By: Sean Crose
And in a week, it will all be over.
Deontay Wilder, former WBC heavyweight champion of the world, will have proven his previous battle, a 2020 shellacking at the gloved fists of one Tyson Fury, was a one-off…or he won’t have. It’s really that simple.
Indeed, it will be hard for Wilder to blame poor trainers, costumes, loaded gloves, tainted water, UFOs or anything else should Fury once again dominate him in gloved combat when they meet this coming Saturday night in Vegas. Should Wilder show he has some new tricks up his sleeve this weekend, however, or that he’s able to land that aluminum bat of a right he has on Fury with desired effect, then Wilder’s once again atop the division’s Mount Olympus.
The truth is, Wilder doesn’t even have to earn a win or a draw against Fury. A terrific performance this coming Saturday from the Alabama native will shut up a lot of naysayers. Fury, after all, has revealed himself over the years to be a considerable talent. All Wilder truly has to do is look good next weekend in order to be in the running for a fight with Anthony Joshua, Oleksandr Usyk, or even – yes – Fury once again.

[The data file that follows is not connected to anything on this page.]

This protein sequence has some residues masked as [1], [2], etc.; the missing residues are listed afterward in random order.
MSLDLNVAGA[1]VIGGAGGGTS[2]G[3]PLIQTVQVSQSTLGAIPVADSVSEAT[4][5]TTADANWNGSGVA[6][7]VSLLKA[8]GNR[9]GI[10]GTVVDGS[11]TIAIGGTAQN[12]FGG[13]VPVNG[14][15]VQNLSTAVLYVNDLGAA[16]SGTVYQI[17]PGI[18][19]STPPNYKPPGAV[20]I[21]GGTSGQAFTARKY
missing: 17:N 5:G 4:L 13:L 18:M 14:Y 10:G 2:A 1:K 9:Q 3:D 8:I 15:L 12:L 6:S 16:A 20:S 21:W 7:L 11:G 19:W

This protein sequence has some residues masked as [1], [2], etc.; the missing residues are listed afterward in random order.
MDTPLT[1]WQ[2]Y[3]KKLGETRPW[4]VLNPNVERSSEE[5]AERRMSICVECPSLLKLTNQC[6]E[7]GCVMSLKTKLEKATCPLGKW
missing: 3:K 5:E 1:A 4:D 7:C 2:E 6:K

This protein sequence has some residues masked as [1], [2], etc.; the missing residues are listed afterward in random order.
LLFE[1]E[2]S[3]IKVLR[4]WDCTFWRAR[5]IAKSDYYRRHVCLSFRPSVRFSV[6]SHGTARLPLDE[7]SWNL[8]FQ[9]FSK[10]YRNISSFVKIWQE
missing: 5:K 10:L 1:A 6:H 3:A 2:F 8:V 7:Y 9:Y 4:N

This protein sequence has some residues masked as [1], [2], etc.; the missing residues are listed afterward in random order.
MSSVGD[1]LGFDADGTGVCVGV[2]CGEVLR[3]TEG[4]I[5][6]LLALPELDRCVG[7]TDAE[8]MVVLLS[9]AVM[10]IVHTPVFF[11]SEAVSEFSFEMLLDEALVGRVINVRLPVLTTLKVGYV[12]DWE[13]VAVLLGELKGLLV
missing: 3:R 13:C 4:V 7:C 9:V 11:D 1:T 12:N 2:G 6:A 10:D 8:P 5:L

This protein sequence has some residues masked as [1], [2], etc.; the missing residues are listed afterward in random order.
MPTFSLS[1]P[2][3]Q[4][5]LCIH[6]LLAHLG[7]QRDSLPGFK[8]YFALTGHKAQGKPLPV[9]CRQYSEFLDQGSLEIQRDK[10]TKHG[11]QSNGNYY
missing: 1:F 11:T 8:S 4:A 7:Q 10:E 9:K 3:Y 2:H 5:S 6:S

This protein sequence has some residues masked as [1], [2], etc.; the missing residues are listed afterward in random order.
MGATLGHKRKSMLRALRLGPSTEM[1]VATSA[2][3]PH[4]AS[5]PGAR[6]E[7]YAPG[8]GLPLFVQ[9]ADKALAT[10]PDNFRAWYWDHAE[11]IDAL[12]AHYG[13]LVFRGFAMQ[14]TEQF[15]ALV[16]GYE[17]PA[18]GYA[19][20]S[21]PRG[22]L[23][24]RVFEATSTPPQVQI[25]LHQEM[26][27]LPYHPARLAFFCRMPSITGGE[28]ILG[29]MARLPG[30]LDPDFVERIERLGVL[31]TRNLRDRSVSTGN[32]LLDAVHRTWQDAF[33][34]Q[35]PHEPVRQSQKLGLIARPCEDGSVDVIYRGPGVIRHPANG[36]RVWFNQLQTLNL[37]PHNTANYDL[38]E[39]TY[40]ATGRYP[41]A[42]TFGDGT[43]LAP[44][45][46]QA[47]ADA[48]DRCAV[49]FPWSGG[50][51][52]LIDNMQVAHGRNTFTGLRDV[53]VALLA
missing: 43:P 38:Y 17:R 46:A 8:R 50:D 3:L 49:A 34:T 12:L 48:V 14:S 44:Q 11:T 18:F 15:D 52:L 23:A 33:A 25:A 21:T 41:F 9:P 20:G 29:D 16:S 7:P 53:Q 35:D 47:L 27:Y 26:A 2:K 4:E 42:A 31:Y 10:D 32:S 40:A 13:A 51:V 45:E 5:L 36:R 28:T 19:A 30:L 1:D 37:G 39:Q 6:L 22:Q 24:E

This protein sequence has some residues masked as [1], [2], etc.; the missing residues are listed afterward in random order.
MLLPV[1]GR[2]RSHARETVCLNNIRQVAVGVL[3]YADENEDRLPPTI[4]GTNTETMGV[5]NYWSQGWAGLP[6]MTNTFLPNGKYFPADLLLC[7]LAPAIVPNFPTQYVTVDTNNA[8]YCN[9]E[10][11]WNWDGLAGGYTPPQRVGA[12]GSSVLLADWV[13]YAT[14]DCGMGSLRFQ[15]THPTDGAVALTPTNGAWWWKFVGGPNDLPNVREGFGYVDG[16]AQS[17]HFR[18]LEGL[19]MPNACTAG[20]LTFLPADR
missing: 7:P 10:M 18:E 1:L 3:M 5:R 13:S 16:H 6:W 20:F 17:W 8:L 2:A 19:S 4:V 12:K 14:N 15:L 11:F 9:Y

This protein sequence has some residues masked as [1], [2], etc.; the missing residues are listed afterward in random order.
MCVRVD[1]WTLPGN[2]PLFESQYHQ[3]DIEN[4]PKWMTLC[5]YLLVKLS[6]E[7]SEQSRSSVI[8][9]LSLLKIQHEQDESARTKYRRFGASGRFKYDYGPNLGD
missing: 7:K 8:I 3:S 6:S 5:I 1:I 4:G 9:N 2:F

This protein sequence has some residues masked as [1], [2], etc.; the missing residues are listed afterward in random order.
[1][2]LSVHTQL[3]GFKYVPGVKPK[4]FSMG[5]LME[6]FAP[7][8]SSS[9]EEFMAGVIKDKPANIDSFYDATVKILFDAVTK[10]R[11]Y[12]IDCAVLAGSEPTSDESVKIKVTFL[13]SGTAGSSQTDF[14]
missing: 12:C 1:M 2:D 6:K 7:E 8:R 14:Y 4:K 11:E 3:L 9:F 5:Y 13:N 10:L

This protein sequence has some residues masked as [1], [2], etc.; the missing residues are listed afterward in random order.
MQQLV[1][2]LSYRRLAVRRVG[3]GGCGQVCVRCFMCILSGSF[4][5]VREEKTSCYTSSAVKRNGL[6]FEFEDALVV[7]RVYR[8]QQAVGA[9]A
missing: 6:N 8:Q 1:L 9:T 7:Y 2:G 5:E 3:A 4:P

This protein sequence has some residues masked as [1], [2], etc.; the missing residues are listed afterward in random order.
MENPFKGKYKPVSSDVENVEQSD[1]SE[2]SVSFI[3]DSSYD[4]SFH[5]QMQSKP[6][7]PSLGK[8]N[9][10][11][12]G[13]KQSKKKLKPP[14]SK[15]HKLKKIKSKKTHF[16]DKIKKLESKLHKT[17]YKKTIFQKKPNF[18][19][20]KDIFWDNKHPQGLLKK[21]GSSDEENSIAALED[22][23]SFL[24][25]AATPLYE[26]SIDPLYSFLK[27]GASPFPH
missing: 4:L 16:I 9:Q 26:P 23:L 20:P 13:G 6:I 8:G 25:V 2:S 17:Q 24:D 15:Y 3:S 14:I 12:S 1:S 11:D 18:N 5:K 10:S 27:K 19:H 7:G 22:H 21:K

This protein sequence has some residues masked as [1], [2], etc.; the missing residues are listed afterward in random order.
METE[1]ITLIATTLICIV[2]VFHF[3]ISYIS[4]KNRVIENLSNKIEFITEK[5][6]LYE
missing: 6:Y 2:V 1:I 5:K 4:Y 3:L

When looked at objectively, the heavyweight division isn’t in a bad place at all right now. It may not be the 90s or the 70s, but lets remember the following names all took losses during their respective eras: Ali, Frazier, Foreman, Norton, Tyson, Holyfield, Lewis, and Bowe. A loss or two on Wlider’s – or any other top heavyweight’s – resume probably won’t matter a whole lot to fans. In others words, the only thing that can harm Wilder this weekend is once again being blown out by Fury.
That – however – might actually happen. Fury was so dominant under the tutelage of Sugar Hill Stewart in his rematch against Wilder that people have wondered what, if anything, Wilder can do to win at this point. He can try fighting inside, of course, which seems to be the smartest move. If Fury is able to smother him, however – or fight well on the inside himself – it may prove to be a long (Or is it short?) night indeed for the man known as The Bronze Bomber. The world will just have to wait and see.
It’s worth noting that Fury has argued – rightly perhaps – that Wilder has never accepted his loss to the towering Englishman and therefore can’t move forward. That may be true, but if Wilder manages to have his head in the right place come Saturday, things could turn interesting.
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